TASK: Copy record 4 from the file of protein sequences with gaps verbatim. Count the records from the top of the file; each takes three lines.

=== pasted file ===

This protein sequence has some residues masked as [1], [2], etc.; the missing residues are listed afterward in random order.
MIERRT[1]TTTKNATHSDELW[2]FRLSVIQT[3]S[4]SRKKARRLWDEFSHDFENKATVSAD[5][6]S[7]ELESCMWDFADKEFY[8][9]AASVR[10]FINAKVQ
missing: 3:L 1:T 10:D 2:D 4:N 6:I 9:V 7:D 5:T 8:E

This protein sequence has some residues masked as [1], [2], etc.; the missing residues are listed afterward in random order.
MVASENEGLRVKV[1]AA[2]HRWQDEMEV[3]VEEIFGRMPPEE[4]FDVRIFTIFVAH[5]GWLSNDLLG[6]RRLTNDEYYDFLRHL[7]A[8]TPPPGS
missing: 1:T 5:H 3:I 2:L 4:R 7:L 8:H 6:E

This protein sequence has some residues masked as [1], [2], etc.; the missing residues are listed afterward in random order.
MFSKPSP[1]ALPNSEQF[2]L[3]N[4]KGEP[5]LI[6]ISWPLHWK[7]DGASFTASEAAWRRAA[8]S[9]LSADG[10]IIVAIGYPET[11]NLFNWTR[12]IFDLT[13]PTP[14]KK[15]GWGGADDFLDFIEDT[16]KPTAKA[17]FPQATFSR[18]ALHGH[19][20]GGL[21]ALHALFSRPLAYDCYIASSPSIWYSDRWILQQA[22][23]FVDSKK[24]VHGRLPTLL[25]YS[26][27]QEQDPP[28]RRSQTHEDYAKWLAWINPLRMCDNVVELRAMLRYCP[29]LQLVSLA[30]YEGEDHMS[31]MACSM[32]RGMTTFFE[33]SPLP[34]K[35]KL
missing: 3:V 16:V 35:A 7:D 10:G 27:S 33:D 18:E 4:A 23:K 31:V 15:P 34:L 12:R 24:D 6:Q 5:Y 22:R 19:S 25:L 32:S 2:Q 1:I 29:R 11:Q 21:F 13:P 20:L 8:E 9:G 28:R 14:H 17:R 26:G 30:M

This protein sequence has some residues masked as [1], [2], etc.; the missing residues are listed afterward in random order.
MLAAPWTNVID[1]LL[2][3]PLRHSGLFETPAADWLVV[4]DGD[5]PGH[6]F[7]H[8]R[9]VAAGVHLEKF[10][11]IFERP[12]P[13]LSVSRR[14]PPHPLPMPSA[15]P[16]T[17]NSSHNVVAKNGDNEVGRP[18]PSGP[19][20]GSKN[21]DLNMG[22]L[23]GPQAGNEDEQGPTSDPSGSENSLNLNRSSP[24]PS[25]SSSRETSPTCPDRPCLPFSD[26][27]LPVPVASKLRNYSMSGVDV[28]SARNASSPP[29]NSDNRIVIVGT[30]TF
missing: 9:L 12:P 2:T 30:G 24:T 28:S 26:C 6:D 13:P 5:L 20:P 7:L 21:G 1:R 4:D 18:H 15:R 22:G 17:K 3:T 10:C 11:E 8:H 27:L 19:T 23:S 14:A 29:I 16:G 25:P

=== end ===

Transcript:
This protein sequence has some residues masked as [1], [2], etc.; the missing residues are listed afterward in random order.
MLAAPWTNVID[1]LL[2][3]PLRHSGLFETPAADWLVV[4]DGD[5]PGH[6]F[7]H[8]R[9]VAAGVHLEKF[10][11]IFERP[12]P[13]LSVSRR[14]PPHPLPMPSA[15]P[16]T[17]NSSHNVVAKNGDNEVGRP[18]PSGP[19][20]GSKN[21]DLNMG[22]L[23]GPQAGNEDEQGPTSDPSGSENSLNLNRSSP[24]PS[25]SSSRETSPTCPDRPCLPFSD[26][27]LPVPVASKLRNYSMSGVDV[28]SARNASSPP[29]NSDNRIVIVGT[30]TF
missing: 9:L 12:P 2:T 30:G 24:T 28:S 26:C 6:D 13:P 5:L 20:P 7:L 21:G 1:R 4:D 18:H 15:R 22:G 17:K 3:T 10:C 11:E 8:H 27:L 19:T 23:S 14:A 29:I 16:G 25:P